Risk of West Nile

By: Jessica Aspiras
By: Jessica Aspiras

"We just assume that it's out there. It's out there in the bird population. It's out in the mosquito population."

It's West Nile Virus. An illness starting in birds, contracted by mosquitoes and quite frequently spread to humans.

"I suspect that there are tens of thousands of people around Michigan and our area who have had the West Nile Virus infection and don't know it."

According to Dr. Dean Sienko, of the Ingham County Health Department, West Nile has become a part of the ecology in the US. But only about 1 out of every 150 people bitten by an infected mosquito will have symptoms. Although the number of cases in Michigan last year was 62, it was only one in Ingham County.

"When you have mosquitoes that carry the virus, and there's a lot of mosquitoes out there that would increase the risk."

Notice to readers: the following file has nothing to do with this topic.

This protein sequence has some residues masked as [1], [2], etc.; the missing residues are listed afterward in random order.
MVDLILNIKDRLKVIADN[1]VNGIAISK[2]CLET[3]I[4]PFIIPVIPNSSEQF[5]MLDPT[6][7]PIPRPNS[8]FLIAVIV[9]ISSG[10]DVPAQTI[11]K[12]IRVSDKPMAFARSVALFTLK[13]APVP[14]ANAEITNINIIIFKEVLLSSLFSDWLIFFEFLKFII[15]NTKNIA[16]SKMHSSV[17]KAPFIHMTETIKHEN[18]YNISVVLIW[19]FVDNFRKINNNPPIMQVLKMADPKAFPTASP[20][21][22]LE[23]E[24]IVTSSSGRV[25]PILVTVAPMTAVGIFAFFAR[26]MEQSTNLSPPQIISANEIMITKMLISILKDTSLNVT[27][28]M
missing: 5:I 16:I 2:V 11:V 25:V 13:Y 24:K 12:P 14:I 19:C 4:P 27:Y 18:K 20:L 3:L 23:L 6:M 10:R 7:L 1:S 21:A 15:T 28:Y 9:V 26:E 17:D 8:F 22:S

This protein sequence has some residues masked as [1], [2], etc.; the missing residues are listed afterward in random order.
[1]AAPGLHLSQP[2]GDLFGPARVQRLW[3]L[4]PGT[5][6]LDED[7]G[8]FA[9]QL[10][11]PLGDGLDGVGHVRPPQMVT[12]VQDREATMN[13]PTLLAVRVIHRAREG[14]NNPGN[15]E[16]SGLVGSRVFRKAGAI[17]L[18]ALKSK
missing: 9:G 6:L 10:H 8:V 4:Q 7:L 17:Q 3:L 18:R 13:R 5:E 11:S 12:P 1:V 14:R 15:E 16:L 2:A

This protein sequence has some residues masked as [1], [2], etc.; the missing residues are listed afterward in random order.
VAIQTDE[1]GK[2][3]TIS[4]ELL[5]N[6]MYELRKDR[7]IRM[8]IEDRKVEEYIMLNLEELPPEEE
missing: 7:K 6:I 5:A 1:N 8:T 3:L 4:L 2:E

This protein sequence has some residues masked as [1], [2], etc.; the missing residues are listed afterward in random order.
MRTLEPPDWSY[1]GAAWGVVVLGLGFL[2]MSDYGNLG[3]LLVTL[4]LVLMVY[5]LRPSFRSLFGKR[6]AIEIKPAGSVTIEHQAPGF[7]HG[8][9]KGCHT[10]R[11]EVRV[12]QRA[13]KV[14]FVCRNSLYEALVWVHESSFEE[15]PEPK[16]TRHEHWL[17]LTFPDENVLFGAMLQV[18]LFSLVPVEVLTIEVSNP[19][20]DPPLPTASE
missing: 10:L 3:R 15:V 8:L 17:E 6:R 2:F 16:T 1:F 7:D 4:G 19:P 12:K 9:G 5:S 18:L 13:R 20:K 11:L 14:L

Usually West Nile cases begin popping up around August but could come sooner this year because of the increasing mosquito population.

"People might have a high fever or stiff neck. They may not like bright lights in their eyes. They may get confused."

Still Dr. Sienko says there's no need to be alarmed.

"The good news is that for most people this will be a sub-clinical infection. They won't even know that they have the virus."

It's simply the itching and scratching you'll most likely have to worry about.

Some tips to avoid getting eaten by mosquitoes include, staying indoors during dawn or dusk when the bugs are most active, wear loose clothing, long sleeves, and long pants, and use a repellant with DEET.


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